One area which might be of interest for further exploration that I think the library and archives would support would be in how safety regulations have developed alongside rapidly developing new shipping technologies. For example, searches for “ship fire material” seem to have brought up a few relevant documents about ships using carbon fibre reinforced plastics (CFRP). There are documents ranging in date from the year 1976 until the year 2000 involving considerations of how fire safety had to be adapted to vessels using alternative materials. What might also be of interest in further study here could be contrasting the role of classification societies such as Lloyd’s Register as presented in the archives, with the role of the IMO and the Safety of Life at Sea convention (SOLAS). As part of my internship I was put in touch with an expert within Lloyd’s Register (LR) on marine fire safety and one role of LR and other classification societies that he stressed to me was their ability to approve designs that might not be covered by the prescriptive requirements of the SOLAS convention. A study of published amendments to the SOLAS convention or IMO recommendations on fire safety with new technologies or materials being used in shipping, compared to published reports or guidelines by classification societies may be an interesting way to look at the different speed of responses to changes in the industry.
Another interesting area I came across while searching the HEC library and archives through the LR Publication Articles was the use of case studies and examples of particular accidents provoking changes in fire safety rules and regulations. Another expert I was given the opportunity to talk to who specialised in fire safety on off-shore structures gave me an insight into how the Piper Alpha disaster in 1988 initiated a large research project into the physics of fires which led to a whole new understanding of the fire loads of hydrocarbon fires. This disaster also later led to a shift in the levels of responsibility oil companies and national authorities chose to take in safety standards, which could maybe be further explored through an analysis of corporate publications and recommendations and conventions. The expert from the Lloyd’s Register Foundation also said it contributed to a growth in the incorporation of risk-assessment and risk-management into engineering education. The history of the development of new programmes of education might be something that the Lloyd’s Register Foundation might be interested in as they have recently been funding FEEFA (Fire Engineering Education for Africa) to run postgraduate courses in fire engineering in Africa. In my literature review I have noted a list of relevant documents I found when searching for “ship fire training” and these sources might be useful for this. If I had more time to complete this project I would spend time searching the archives with the names of incidents of fires at sea and would try look at patterns of updated rules and regulations occurring in the aftermath of incidents. This might be interestingly linked to an exploration of archives that could show public reaction to incidents, perhaps in newspapers, to increase our understanding of public perceptions of risk.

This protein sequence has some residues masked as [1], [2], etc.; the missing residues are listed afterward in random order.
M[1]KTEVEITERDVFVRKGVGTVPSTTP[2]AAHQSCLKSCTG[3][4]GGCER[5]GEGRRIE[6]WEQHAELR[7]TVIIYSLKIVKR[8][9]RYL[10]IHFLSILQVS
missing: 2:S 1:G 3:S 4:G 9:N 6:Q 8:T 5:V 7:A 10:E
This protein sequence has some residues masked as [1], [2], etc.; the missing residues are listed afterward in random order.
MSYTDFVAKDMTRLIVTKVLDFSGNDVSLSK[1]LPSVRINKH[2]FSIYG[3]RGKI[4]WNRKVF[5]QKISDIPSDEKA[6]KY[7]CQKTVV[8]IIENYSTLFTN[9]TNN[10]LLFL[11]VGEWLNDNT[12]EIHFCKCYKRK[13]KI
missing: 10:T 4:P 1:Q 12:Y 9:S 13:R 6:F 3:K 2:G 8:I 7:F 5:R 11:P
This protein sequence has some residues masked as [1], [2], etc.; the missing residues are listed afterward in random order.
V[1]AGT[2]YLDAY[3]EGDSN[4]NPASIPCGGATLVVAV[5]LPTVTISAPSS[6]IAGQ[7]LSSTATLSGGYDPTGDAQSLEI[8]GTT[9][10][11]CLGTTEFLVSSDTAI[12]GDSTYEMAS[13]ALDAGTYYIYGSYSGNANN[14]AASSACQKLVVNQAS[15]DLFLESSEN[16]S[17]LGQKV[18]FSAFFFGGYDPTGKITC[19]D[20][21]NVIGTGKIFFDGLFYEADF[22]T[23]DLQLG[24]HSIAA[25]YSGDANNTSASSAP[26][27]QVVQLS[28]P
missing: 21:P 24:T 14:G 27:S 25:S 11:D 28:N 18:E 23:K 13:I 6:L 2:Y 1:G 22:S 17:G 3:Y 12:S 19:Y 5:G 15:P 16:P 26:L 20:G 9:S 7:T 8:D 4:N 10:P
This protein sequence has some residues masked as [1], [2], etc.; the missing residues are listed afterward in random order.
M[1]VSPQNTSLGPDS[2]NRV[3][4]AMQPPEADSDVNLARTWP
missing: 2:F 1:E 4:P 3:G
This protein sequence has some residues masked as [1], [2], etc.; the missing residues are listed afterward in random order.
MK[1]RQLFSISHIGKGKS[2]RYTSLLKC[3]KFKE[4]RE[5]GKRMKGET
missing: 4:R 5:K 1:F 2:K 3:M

Overall, I have really enjoyed and benefitted from this internship with Lloyd’s Register Foundation. There have been challenges, mostly in my lack of technical understanding due to not having a science or marine background, but I have been able to shape the project in a direction that suits me and have had huge support throughout the five days. Undertaking the project with two other interns was really nice as it meant we could talk our ideas through with each other and I found the projects they were doing very interesting. We had at least three virtual meetings a day with Louise which not only helped give my project direction and cleared up any misunderstandings but also made the experience really enjoyable and made me feel like I was a part of a team despite the internship being remote.
Disclaimer: The views and opinions expressed in this blog are those of the author and do not necessarily represent those of the Lloyd’s Register Group or Lloyd’s Register Foundation.
 D. Bailey, Fire reinforced plastics and their application in the marine environment, 1976
 A. Loennoe, The Visby Class Corvette- the World’s Biggest CFRP-sandwich ship, 2000
 Engineering Fire Safety In South Africa, Lloyd’s Register Foundation, 2020, retrieved at: https://www.lrfoundation.org.uk/en/impact-stories/feefa-engineering-fire-safety-in-africa/